Substantial majorities—82-99 percent of Muslims in all countries polled—said that if they were drafting a new constitution for their country, they would guarantee freedom of speech, defined as “allowing all citizens to express their opinions on political, social, and economic issues of the day.” (Note that religious freedom is not included.) The 2007 Pew poll found that majorities in all Muslim countries held that courts should treat all equally; and majorities in most of the countries held that people should be free to criticize the government; the media should be free from censorship, and honest multiparty elections should be undertaken in their country.
At the same time, more than three-quarters of Egyptians and Pakistanis, a majority of Nigerians and Jordanians, and a sizable minority of Indonesians favored stoning adulterers, the death penalty for those who denounce the Islamic faith, and whipping or cutting off the hands of those who commit theft or robbery—all illiberal punishments based on a fundamentalist interpretation of Shari’a.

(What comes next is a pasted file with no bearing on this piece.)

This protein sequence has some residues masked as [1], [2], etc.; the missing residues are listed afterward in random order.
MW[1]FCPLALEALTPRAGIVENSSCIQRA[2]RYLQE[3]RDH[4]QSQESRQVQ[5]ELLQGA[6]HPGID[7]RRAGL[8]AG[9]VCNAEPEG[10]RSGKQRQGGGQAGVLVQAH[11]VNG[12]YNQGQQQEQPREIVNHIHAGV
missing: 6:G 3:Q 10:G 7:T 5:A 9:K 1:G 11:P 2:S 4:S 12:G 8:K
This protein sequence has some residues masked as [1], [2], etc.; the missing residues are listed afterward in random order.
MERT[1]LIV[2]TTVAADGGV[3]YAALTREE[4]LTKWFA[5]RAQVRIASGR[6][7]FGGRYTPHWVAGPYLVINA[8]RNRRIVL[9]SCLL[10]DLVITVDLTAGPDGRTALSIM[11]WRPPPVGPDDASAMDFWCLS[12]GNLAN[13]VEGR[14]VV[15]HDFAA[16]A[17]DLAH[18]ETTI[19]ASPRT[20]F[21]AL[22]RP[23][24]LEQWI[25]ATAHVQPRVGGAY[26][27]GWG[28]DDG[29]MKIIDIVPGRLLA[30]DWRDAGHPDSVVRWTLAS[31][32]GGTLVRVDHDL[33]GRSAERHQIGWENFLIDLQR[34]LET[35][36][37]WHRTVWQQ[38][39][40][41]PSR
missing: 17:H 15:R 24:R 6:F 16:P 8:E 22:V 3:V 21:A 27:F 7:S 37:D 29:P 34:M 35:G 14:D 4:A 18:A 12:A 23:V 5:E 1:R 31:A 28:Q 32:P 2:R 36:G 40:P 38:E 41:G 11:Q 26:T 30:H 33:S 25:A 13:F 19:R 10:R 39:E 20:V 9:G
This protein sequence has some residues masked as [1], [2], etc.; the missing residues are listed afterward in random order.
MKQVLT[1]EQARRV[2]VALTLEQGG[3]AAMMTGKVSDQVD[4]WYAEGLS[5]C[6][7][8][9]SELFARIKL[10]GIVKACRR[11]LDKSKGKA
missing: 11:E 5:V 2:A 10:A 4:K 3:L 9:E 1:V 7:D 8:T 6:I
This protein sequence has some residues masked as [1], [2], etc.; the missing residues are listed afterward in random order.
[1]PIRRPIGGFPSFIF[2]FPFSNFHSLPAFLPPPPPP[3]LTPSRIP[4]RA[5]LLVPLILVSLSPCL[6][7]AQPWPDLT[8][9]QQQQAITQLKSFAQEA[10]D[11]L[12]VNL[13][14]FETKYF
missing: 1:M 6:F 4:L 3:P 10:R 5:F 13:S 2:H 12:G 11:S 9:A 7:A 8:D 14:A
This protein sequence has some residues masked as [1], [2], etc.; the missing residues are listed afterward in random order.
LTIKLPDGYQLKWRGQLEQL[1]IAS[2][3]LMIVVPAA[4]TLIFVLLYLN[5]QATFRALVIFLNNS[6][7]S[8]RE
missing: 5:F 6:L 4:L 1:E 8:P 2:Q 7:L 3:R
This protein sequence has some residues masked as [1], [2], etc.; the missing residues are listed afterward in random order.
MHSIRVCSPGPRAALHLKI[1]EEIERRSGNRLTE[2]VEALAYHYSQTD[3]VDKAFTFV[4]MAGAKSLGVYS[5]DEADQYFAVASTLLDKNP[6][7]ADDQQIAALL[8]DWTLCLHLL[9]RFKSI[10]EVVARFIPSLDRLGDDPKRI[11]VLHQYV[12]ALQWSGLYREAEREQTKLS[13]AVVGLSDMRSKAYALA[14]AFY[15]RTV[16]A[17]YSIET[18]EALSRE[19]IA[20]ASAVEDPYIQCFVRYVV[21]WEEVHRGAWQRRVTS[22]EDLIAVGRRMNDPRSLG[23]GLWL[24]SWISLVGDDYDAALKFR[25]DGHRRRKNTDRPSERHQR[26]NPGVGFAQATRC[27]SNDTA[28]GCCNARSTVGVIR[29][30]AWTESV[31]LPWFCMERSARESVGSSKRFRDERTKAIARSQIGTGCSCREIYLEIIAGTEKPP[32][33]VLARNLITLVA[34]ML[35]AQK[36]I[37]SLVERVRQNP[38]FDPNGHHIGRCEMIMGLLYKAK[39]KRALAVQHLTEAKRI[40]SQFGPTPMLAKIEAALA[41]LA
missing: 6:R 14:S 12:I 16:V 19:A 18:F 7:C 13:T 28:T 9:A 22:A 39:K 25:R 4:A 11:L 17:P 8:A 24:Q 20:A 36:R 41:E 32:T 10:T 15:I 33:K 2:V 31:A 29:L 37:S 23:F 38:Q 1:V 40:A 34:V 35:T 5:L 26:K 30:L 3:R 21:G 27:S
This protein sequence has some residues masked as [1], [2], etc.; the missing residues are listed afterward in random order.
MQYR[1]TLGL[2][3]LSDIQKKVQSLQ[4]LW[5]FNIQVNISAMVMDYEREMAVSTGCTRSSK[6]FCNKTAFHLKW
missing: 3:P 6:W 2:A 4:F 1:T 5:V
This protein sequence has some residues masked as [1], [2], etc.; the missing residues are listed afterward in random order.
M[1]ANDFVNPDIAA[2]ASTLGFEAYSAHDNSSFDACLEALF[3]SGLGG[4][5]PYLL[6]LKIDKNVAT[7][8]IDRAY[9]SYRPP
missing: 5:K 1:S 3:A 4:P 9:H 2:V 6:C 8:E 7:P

These positions were highlighted by the furor that spread throughout the Muslim world when the fatwa calling for killing the author of The Satanic Verses, Salman Rushdie, was issued in February 1989; when a Danish newspaper published a cartoon of Muhammad in September 2005; and when death threats emerged against Ayaan Hirsi Ali, a former member of the Dutch parliament who renounced her Islamic faith and whose writings are critical of the religion. They are further illuminated by the call for the killing of any Muslim who converts to another religion or renounces the faith.